ave you ever been told, “Get a handle on your emotions…get a hold of yourself…get a grip!”? Each of these phrases implores us to take control…take charge…take responsibility—and not let our emotions rule over us. That first means getting a firm grasp of the situation. And that’s what this book is about: learning how to lay a strong foundation and build a victorious life.
This book—the first in the
Counseling Through the Bible Series
—contains six related topics from H
OPE FOR THE
Biblical Counseling Library
. And each topic—called “Biblical Counseling Keys”— is divided into four distinct parts:
Definitions, Characteristics, Causes,
Each topic contains both biblical principles and practical steps that will help you be all God created
you to be
…so you can do all He created you to do.
If you’ve ever flown off the handle with anger, been pressed down by the weight of depression, found yourself fraught with fear…if you’ve grappled with grief, wrestled with rejection, or struggled with self-worth, then realize this: God has a firm grasp on your situation, and has provided the necessary tools in His Word to help you know
How to Handle Your Emotions.
“Do your best to present yourself to God as one approved, a workman who does not need to be ashamed and who correctly handles the word of truth”
Ultimately, this can be a life-changing book enabling you to get a handle on life—the life God created you to live.
Yours in the Lord’s hope,
he day begins like any other day, but ends like no other—for on this day, he gives full vent to his anger…and, as a result, finds himself running for his life.
He is part of a mistreated minority—grievously persecuted, not for doing something wrong, but for being perceived as a threat. Raised with privilege in the palace of a king, he had been spared the heartless treatment inflicted on his kinsmen. But watching the
day after day and year after year finally becomes too much for him to bear.
When he sees one of his own people suffering an inhumane beating at the hands of an Egyptian, Moses is filled with rage. He snaps. In an instant he kills the Egyptian and hides the body in the sand. But his angry, impetuous act is not committed in secret. When news of the murder reaches Pharaoh, Moses fears for his life and flees (see Exodus chapter 2).
When you look at the life of Moses, you can see both the power and the potential problems inherent in anger. Has anger ever clouded your judgment to the point that you acted rashly, and later regretted it? Ultimately, you have the choice to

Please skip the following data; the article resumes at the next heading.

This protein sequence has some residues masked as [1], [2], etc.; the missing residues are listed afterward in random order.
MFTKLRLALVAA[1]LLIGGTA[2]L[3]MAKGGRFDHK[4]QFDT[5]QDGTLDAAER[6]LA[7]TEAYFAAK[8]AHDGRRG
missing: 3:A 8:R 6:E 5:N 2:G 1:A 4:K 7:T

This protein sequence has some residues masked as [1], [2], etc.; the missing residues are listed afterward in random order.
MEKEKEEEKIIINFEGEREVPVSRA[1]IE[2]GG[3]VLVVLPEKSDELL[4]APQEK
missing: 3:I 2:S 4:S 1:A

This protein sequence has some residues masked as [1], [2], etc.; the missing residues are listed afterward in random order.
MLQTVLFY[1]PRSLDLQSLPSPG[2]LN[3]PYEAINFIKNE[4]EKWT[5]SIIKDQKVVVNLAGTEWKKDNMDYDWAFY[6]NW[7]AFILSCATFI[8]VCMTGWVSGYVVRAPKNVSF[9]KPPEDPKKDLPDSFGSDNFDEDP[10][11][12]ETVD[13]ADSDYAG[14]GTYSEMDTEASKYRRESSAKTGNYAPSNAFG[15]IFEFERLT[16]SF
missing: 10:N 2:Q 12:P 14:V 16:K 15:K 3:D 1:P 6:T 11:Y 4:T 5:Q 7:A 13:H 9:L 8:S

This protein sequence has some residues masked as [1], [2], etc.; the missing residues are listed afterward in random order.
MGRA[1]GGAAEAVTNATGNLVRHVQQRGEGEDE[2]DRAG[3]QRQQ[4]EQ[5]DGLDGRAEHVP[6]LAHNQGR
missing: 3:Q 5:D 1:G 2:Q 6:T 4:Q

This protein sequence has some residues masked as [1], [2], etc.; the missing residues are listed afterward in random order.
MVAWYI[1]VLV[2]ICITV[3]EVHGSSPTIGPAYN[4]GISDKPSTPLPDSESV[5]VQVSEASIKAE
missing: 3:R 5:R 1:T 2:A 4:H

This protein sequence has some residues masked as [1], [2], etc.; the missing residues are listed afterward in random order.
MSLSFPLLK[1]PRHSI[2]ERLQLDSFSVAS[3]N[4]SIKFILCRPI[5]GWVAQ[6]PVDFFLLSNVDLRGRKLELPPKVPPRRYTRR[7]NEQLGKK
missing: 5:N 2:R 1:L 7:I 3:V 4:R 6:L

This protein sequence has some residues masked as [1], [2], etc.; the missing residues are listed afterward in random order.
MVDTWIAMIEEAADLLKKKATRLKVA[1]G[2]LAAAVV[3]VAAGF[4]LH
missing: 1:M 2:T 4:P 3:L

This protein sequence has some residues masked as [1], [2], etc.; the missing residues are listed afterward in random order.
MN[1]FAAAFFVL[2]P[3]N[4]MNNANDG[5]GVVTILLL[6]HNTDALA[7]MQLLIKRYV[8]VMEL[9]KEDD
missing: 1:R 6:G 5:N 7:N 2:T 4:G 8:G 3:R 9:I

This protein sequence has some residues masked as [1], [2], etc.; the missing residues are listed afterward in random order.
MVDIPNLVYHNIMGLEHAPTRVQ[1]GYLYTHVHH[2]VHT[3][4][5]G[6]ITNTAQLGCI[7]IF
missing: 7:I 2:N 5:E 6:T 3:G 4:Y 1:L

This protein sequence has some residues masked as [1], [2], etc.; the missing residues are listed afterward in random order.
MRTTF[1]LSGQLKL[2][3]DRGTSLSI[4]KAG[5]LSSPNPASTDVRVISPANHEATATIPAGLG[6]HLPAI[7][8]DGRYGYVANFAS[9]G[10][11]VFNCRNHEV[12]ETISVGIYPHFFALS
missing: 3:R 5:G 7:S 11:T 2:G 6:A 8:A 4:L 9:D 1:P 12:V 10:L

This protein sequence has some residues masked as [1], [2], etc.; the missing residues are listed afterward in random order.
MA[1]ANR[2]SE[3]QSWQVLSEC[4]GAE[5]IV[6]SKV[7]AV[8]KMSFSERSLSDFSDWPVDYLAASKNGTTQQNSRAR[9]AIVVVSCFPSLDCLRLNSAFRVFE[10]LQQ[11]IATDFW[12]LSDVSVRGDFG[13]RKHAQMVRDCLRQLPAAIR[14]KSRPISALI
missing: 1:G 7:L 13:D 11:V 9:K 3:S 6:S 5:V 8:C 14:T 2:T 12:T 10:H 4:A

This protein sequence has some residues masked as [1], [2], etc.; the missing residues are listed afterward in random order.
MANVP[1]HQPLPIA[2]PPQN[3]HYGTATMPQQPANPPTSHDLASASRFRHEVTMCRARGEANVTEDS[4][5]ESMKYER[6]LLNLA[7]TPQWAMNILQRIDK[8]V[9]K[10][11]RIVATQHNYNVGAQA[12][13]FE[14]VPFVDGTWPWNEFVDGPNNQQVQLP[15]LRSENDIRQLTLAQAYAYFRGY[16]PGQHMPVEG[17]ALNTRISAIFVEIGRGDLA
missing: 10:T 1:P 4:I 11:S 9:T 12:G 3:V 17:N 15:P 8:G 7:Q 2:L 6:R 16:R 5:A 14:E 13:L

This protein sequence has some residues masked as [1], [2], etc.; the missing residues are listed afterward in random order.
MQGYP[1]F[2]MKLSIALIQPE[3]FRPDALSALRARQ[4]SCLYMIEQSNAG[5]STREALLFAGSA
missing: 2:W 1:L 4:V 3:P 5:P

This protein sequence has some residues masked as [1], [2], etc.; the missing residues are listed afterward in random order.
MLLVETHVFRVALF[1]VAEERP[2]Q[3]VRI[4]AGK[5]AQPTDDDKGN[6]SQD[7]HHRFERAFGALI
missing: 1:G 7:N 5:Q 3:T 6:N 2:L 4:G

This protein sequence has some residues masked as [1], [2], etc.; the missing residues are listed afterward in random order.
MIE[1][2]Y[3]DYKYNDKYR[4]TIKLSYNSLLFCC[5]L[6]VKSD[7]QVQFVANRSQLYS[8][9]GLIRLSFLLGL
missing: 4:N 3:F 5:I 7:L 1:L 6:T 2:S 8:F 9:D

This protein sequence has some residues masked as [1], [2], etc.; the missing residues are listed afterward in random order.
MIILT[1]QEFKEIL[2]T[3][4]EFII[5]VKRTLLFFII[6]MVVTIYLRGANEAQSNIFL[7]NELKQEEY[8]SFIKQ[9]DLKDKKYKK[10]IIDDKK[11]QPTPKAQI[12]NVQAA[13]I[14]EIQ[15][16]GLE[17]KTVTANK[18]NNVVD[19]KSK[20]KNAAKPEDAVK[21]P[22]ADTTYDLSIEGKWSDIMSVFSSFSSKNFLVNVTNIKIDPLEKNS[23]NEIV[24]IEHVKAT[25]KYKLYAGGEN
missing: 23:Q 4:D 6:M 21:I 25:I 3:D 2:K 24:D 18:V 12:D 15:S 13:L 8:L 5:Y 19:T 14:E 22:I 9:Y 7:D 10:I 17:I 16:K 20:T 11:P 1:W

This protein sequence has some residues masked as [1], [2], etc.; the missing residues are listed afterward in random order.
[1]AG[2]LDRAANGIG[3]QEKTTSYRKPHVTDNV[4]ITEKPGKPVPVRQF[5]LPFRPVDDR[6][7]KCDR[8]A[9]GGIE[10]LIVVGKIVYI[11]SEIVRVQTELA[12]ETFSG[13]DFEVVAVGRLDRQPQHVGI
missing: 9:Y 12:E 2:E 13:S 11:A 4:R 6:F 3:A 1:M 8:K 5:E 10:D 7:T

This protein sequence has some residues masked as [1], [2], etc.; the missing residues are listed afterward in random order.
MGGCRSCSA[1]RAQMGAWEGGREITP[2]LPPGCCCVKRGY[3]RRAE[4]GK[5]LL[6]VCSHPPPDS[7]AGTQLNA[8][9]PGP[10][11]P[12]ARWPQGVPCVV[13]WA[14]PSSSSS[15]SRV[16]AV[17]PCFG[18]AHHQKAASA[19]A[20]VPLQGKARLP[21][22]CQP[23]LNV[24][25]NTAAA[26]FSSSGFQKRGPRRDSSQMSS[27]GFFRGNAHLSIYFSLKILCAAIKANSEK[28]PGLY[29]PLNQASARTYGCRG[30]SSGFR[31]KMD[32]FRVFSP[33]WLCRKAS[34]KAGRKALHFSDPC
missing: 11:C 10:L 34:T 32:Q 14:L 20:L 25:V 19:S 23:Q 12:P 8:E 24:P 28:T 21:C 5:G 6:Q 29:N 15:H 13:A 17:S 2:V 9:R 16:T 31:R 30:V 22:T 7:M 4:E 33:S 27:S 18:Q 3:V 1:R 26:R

wisely or to
foolishly. In his lifetime, Moses did both. And like him, you can learn to keep your anger under control. You can learn how to act rather than react! In doing so, you will demonstrate wisdom.
“A fool gives full vent to his anger, but a wise man keeps himself under control”
Understandably, Moses felt anger over the
treatment of his Hebrew brothers, but what he did with that anger got him into trouble. Moses allowed his emotions to overpower him. He committed an impulsive crime, and a serious one at that—murder.
Although Moses was right about the
his reaction was wrong. His hotblooded volatility revealed how unprepared he was for the task God had planned for him. Consequently, God kept Moses on the back side of a desert for the next 40 years so he would realize that rescuing his own people
in his own way
would ultimately fail.
Moses needed to learn this vital lesson well before God could turn him into the leader through whom God would accomplish His will
in His supernatural way.
In truth, Moses had tried to earn the Israelites’ respect by coming to their rescue. Instead, his murderous rage earned only their scorn.
“Moses thought that his own people would realize that God was using him to rescue them, but they did not”
A. What Is the Meaning of Anger?
What began as a smoldering ember in the heart of Moses quickly burst into deadly flames. Perhaps no one noticed the angry sparks flying from his eyes, but his spirit was consumed with the heat of anger. What do you do when you’re inflamed with angry thoughts and feelings?
Firefighters know the danger of letting a flame get out of control. They are trained to respond quickly. You must respond quickly also in order to control the flame of anger before it consumes your life and destroys your relationships. How true it is that
“a quick-tempered man does foolish things”
is a strong emotion of irritation or agitation that occurs when a need or expectation is not met.
“An angry man stirs up dissension, and a hot-tempered one commits many sins”
people in the Bible are often described as hot-tempered and quick-tempered.
“A hot-tempered man stirs up dissension, but a patient man calms a quarrel”
in the Old Testament, is most frequently the Hebrew word
which literally means “nose” or “nostrils” and figuratively depicts nostrils flaring with anger. Later,
came to represent the entire face as seen in two ancient Hebrew idioms:
—“Long of face” (or nose) meaning “slow to anger.”
is gracious and compassionate, slow to anger and rich in love”
—“Short of face” (or nose) meaning “quick to anger.”
“Do not make friends with a hot-tempered man, do not associate with one easily angered”